Jacques Mattheij

technology, coding and business

Tim Cook Memo Line by Line

Apple just won in their case against Samsung and Tim Cook has posted a memo to Apple employees. I’m not one of those but I feel pretty upset about the stupidity of this lawsuit, the verdict and patents in general. Here is the text of the memo with my comments:

Today was an important day for Apple and for innovators everywhere.

Yes, it was a very important day. Innovators - real innovators - were given a chance to show that there is a huge difference between minor features, interface elements and true innovation, as well as between obvious solutions to simple problems and non-obvious ones. I strongly feel these patents were just used as a proxy for look-and-feel, a concept that Apple tried litigating Microsoft over in the past (and which they lost, see Apple vs Microsoft)

Many of you have been closely following the trial against Samsung in San Jose 
for the past few weeks. We chose legal action very reluctantly 

This is quite disingenious, Apple asked Samsung to pay an unprecedented $30 per phone for their utterly silly patents. When Samsung refused to pay this fee (which would be a disproportionate chunk of their profits per phone) Apple sued. Reluctance did not enter into it.

and only after repeatedly asking Samsung to stop copying our work. 

Here Tim Cook may have a point, apparently Samsung copied some graphical details from Apple, which I find pretty low on Samsung’s part. But that’s a copyright violation, it has nothing to do with patents which are supposedly about how things are implemented, not on the user interface they expose. The fact that you can file such a patent should not mean that it should be granted. After all, the whole point is that if something is obvious it should not be patentable. That there are multiple obvious solutions for something and that there is one that is obviously best does not mean that whoever thought of that best solution first should get a monopoly on it. I can see you getting a patent on a better design for a brake, but not on the brake pedal. Imagine a brake pedal that would have to work side-to-side in order to get around someone else’s patent, that would be madness.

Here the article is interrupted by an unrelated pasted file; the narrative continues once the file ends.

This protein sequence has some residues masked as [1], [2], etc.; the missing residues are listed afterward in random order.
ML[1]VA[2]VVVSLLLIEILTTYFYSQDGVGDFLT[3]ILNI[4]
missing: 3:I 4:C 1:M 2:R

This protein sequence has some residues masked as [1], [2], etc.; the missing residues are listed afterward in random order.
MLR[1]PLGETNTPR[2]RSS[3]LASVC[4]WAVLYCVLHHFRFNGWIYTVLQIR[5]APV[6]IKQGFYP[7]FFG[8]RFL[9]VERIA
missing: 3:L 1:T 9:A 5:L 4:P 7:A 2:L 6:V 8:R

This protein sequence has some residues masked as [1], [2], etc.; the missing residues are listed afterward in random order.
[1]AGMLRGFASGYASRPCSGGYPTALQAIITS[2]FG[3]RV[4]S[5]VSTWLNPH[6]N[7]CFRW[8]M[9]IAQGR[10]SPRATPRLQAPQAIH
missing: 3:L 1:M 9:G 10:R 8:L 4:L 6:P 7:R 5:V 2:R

For us this lawsuit has always been about something much more important than patents or money. 

That’s an easy one, this is of course all about money, control and market dominance, as well as fighting Android with every tool available. Some time ago it was a Microsoft computer on every desk, now it is an apple phone or tablet in every pocket and on every table. This is all about keeping critical mass because these walled off eco-systems do not thrive in the light of any meaningful competition. That way you’d have to go for open standards, and interoperability. It means real competition, for instance on price instead of user lock-in.

It’s about values. 

Oh, please. Really, does a CEO at that level really have to resort to outright lies in a memo to their personel? Even the most rabid Apple fan can see through this and realize this is just about money. If it wouldn’t be about money and control then there wouldn’t be so many efforts to get injunctions and damages.

We value originality and innovation and pour our lives into making the best products on earth. 

And you’re doing that by virtue of the millions upon millions of man-hours that went into the real innovations, the ones by people that did not bother to patent their ideas but that simply thought that these things are too obvious to even begin to think of patenting them. Patents are being abused by companies the world over to keep the competition at bay, not to foster innovation. A patent on a grid of rounded icons? How else would you arrange them? A bit sloppy maybe, make the corners protrude? What about that pinch to zoom thing? Any suggestions on how else any half decent developer would implement that? These are not patents on innovation, they’re patents on simple ideas and features that you didn’t even think of first but you were the first to patent.

And we do this to delight our customers, not for competitors to flagrantly copy.